pint, orange, and green lifeguard tower

Miami Beach gets 36 Colorful New Lifeguard Towers

Designed by local architect William Lane, the flamboyant new structures are inspired by the resort town’s Art Deco and MiMo heritage.

When the City of Miami Beach needed an architect to replace 36 lifeguard towers stretching from South Pointe Park to 86th Street, the choice was obvious: William Lane. After all, Lane’s Miami-based firm had designed five lifeguard towers to replace those lost in Hurricane Andrew in 1992—plus the architect had worked on the design of South Pointe Park itself in 2009 (with landscape designers Hargreaves Associates and Savino & Miller Design Studio).

If lifeguard towers are strictly utilitarian in other locales, mere practicality will not do for Miami Beach, an urban resort known all over the world for its MiMo (Miami Modernist) and Art Deco architecture. So, in 2015, Lane set to work on six tower types, each with its own unique flavor. (He completed the job in 2019.) Some are angular and look like sunbursts, while some have swooping forms that evoke the futurist Googie style that’s part of Miami Beach’s midcentury vernacular. The colors are aptly resplendent—pink with green and orange accents, teal matched with royal blue and lime, dark purple with pale lavender and peach. Together, Lane notes, the colors suggest the LGBTQ+ pride flag, a nod to Miami Beach’s decades-long history as a gay haven.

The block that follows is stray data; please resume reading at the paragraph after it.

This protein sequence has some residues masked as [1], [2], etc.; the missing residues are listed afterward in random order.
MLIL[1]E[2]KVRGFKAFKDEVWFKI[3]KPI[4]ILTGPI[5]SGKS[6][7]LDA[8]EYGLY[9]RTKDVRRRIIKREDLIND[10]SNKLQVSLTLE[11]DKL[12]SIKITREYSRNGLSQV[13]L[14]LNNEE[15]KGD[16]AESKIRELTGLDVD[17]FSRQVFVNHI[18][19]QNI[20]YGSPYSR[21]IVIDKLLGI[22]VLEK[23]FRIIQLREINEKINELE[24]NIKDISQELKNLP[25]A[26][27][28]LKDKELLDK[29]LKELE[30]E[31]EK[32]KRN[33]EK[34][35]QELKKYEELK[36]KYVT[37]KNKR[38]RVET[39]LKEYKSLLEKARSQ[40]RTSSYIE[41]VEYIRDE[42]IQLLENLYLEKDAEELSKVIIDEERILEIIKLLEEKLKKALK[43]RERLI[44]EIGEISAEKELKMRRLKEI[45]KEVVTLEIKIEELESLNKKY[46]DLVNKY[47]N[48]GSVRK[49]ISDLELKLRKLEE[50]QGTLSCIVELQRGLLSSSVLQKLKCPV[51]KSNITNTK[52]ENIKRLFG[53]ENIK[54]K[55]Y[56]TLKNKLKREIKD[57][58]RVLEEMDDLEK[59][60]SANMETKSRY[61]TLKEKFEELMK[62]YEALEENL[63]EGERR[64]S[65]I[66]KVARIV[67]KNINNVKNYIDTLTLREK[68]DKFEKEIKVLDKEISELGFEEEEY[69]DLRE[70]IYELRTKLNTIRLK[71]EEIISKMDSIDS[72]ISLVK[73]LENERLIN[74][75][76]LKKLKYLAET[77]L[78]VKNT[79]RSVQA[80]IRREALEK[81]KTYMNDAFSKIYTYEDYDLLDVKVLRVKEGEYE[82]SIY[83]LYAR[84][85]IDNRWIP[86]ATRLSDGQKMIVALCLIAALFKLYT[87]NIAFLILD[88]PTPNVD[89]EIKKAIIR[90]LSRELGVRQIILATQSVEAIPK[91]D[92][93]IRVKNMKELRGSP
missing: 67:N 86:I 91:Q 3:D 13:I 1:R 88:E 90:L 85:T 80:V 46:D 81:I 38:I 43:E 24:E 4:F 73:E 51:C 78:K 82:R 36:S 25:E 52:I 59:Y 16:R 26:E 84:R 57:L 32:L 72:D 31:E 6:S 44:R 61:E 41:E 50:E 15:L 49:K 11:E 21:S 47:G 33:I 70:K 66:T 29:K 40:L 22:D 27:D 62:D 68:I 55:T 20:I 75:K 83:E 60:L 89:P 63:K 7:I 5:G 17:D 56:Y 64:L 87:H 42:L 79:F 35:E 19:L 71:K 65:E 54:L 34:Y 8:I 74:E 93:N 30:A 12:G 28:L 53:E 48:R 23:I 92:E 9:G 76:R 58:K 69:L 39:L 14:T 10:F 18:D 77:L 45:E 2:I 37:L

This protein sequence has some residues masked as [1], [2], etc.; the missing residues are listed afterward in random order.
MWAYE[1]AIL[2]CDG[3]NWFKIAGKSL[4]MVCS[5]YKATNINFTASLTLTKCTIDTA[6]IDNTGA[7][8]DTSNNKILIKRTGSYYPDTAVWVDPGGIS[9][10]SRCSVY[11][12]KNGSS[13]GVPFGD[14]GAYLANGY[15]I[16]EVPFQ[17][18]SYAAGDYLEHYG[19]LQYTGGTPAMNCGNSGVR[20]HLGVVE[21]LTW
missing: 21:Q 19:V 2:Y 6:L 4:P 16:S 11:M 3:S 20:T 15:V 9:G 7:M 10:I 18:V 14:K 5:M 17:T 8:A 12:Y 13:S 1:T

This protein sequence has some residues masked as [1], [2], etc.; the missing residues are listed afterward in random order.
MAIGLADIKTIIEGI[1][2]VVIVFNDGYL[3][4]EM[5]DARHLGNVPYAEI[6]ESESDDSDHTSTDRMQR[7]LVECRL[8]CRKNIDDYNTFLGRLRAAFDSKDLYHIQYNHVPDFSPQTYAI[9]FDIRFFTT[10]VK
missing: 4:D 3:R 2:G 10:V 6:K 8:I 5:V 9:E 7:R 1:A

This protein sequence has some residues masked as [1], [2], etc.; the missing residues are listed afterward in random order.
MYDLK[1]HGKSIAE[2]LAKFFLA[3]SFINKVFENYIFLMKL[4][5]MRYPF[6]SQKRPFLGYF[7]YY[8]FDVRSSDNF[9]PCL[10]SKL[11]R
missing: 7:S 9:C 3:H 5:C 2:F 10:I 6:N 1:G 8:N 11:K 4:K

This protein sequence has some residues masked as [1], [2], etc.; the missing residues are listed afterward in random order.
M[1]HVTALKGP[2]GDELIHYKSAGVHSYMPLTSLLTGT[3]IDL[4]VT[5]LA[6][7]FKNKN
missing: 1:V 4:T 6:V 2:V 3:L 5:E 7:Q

orange and yellow lifeguard tower
After Hurricane Andrew hit Miami Beach in 1992, William Lane Architect designed five lifeguard towers to replace those lost in the storm’s damage. Now, 30 years later, he has been tasked with 36 additional lifeguard towers that speak to the city’s Art Deco and midcentury modern heritage. TOP AND ABOVE COURTESY WILLIAM LANE ARCHITECT

As befits the work of an architect who studied with Rem Koolhaas and I. M. Pei, the towers are formally rigorous, yet they also feel spiritual, imbued with a life force and personality. “They are very much about animism and persona,” Lane notes, citing the Moai figures on Easter Island as an inspiration. “I was riffing on [Florida’s] shotgun houses, Cracker homes, and Key West architecture. I was trying to translate that basic wood construction into something painterly and sculptural, sort of like sentinels looking out to sea.” 

Purple lifeguard tower

Would you like to comment on this article? Send your thoughts to: [email protected]

More from Metropolis